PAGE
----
The uproar over President Obama’s bow before Japanese Emperor Akihito refuses to die down. As soon as it happened, it brought to mind the Biblical Book of Esther, and the story of Mordechai refusing to bow down to Haman. As in the case of the President, although much emotion is evoked by the story, one wonders why it is such a big deal.
Although Mordechai’s refusal to bow before Haman is viewed as a heroic defense of Jewish pride and identity in the face of overwhelming power, it may well have been a needlessly obstinate decision to make a point in public, even if such point-making is neither wise nor called for. Very early on, the Sages noticed this and felt compelled to provide a reason for Mordechai’s refusal.
The Rabbis knew that without additional information, not appearing in the Biblical story, Mordechai’s actions were quite indefensible. Simply posturing before powerful people is never the way to go, and absent the information supplied by the Midrash, that is exactly what Mordechai would have been doing.
According to Esther Rabba 6:2, Haman was wearing a small idol around his neck and it was therefore Mordechai’s refusal was not only justified, but required. I have no desire to debate here whether that midrash is simply adding information that is accurate but not part of the story, or adding to the story to make it more understandable — that is a larger theological conversation for another time. I do know that it places the rabbis’ perspective at the center of this Obama – Akihito – bow debate, and it even suggests that we be very cautious about the things we do or don’t do, simply to prove a point.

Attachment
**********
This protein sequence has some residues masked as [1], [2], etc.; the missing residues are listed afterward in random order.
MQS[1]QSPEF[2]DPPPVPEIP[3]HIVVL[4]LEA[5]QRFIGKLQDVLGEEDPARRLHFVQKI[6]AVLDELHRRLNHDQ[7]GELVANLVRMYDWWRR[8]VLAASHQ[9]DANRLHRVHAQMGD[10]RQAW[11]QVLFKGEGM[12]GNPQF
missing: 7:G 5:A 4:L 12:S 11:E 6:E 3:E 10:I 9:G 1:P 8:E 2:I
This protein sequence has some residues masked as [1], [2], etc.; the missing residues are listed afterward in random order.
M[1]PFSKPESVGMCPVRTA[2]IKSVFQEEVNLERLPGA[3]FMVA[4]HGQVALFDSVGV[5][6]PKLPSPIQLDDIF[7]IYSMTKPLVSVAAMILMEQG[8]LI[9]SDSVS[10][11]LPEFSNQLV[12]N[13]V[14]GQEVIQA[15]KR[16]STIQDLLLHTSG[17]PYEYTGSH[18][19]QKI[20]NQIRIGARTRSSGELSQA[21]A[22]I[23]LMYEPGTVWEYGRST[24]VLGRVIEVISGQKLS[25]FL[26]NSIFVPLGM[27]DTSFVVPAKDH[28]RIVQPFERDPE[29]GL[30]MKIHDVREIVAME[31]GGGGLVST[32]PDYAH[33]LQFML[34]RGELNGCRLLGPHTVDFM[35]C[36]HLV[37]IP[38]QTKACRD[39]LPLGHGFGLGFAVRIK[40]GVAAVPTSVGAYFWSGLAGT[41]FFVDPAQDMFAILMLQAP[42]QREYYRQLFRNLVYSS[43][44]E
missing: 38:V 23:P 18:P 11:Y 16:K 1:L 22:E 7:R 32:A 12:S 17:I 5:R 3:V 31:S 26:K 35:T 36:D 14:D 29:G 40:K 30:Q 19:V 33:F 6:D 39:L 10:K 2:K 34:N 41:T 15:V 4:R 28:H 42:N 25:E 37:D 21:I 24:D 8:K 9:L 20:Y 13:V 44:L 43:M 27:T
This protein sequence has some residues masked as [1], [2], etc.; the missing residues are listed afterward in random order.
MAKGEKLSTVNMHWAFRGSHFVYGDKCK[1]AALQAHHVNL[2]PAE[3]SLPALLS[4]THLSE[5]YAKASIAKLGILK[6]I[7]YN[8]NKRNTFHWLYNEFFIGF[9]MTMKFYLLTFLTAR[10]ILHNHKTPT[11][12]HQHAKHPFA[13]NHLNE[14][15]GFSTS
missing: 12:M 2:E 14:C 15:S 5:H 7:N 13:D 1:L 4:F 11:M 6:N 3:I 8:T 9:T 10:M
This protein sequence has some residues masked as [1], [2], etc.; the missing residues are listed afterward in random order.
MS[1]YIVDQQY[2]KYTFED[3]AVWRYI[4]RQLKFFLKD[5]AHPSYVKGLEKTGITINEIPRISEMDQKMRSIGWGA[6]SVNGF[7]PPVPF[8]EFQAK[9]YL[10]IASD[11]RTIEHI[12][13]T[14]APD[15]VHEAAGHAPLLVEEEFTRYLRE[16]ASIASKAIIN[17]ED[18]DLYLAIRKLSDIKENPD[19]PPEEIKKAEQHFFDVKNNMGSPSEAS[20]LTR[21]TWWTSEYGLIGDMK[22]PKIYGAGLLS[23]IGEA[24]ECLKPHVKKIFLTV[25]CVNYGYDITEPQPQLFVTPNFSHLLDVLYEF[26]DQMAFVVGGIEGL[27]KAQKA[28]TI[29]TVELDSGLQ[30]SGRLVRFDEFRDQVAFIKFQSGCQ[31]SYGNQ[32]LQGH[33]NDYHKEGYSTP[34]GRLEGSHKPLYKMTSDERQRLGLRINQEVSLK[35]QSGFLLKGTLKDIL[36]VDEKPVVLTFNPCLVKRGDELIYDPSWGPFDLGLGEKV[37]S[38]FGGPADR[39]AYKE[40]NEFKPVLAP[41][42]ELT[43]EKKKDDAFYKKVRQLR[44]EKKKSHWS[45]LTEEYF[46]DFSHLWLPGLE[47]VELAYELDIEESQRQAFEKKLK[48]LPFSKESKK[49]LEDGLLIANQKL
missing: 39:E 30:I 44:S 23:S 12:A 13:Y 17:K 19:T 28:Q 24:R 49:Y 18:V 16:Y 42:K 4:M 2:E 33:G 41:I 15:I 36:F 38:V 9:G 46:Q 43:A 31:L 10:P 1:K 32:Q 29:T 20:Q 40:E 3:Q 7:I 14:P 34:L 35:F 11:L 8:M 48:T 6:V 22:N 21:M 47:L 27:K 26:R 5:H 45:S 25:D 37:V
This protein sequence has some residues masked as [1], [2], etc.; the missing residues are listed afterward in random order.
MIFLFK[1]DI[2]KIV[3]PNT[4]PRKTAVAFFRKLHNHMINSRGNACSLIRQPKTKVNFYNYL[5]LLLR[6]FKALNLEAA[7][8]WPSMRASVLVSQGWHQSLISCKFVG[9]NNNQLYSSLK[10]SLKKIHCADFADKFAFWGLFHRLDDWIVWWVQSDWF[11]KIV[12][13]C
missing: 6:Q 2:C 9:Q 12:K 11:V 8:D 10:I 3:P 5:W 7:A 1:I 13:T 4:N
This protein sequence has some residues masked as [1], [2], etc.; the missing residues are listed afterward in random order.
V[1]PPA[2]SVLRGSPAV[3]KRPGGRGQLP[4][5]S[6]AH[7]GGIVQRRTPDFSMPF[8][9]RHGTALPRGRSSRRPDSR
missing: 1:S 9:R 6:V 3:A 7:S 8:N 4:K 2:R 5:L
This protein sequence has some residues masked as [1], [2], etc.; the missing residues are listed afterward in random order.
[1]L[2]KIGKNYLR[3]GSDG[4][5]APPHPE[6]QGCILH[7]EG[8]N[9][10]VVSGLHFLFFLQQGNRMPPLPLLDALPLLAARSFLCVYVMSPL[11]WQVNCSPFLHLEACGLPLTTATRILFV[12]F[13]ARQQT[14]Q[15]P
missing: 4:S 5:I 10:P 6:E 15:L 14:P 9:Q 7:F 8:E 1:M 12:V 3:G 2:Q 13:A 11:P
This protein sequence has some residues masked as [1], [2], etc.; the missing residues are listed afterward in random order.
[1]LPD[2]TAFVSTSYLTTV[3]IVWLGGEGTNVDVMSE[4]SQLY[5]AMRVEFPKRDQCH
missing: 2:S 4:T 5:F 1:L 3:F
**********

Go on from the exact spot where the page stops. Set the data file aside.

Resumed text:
I appreciate that for some people, the President’s bow before the Emperor is a dangerous statement of American subservience. I imagine that is just how Mordechai, in the actual Biblical narrative, felt as well. But I know that such thinking is so dangerous and distasteful from a larger Jewish perspective, that it required Rabbinic artistry to justify it.
It seems to me, that while the Rabbis of the Talmud might dispute many things our President does (at least many readers of the Talmud claim as much), on this one, even the most conservative among them would side with the President. I didn’t see any idol hanging from Emperor Akihito’s neck, did you? In fact, I saw a gesture toward an elderly man whose very position was fundamentally altered in the face of American power over sixty years ago. What did you see?